Three courts in other jurisdictions have restricted the word "homicide" in similar clauses to exclude from it killings by insane persons. Great Southern Life Ins. Co. v. Campbell, 148 Miss. 173, 114 So. 262; Day v. Interstate Life Accident Co., 163 Tenn. 190, 42 S.W.2d 208; Texas Life Ins. Co. v. Plunkett (Tex.Civ.App. 1934), 75 S.W.2d 313. In an earlier Texas case cited ( Great Southern Life Ins. Co. v. Cherry [Tex.Civ.App.] 24 S.W.2d 512), it was agreed that the killing by a sane man was with intent to inflict death, and no question of intent or lack of it was raised. On the authority of these cases and others, it is argued that the homicides meant to be excluded from the basis of additional indemnity can only be those which result from acts intended to cause death to the insured. And with homicides thus divided, some excluded, some not, according to the presence or absence of that intention, it is deduced that a killing in any one case cannot be excepted from the basis of the allowance unless and until it is shown that it was a killing accompanied by that specific design, that this raises a question of fact, and the burden of proof on it would be on the insurer. It would follow that a verdict for the defendant could not be directed as a matter of law.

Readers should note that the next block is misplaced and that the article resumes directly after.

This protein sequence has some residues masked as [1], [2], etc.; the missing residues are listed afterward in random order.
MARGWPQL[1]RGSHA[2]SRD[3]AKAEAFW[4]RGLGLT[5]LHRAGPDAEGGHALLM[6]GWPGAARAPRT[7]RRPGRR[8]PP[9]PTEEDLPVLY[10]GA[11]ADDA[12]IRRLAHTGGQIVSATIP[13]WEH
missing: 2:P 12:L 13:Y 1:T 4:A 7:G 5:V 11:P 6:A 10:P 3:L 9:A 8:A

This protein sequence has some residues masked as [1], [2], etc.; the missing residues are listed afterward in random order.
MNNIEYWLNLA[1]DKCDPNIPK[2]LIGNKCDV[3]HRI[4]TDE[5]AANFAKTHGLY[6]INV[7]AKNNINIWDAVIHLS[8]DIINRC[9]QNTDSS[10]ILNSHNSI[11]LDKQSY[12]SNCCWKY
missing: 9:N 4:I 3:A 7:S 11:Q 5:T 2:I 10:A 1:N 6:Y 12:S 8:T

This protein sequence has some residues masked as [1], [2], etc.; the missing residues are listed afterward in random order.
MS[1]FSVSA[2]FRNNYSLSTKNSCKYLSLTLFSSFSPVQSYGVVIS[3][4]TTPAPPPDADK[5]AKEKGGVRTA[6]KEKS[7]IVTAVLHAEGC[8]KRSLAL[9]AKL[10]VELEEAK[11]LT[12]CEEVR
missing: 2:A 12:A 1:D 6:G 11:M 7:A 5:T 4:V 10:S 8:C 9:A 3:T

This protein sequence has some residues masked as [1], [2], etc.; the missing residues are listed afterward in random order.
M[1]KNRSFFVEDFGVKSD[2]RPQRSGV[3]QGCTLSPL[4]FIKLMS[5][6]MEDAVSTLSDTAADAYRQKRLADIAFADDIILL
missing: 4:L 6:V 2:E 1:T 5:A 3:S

In addition to the decisions in cases of killings by insane men, the appellee urges in support of this view that it is improbable that killings by inadvertent, innocent acts of sane men would be within the contemplation of the clause. Decisions by other courts that exceptions, in accident insurance policies, of death by injuries intentionally inflicted, or resulting from intentional acts, contemplate this specific intent to kill, are cited for further illustration. And for the same purpose, we are referred to decisions under like clauses that shooting or throwing a missile without intent to kill any one, or to kill the one who may happen to be killed by it, does not show the specific intent required to except the death from a victim's insurance. These cases of fatal injury without intent to kill, or to kill the actual victims, are, however, subjects of conflicting decisions, and it seems probable that the weight of authority is against the conclusion followed in the present argument. See review of cases in notes 48 L.R.A.(N.S.) 524, 56 A.L.R. 690, 37 L.R.A.(N.S.) 172.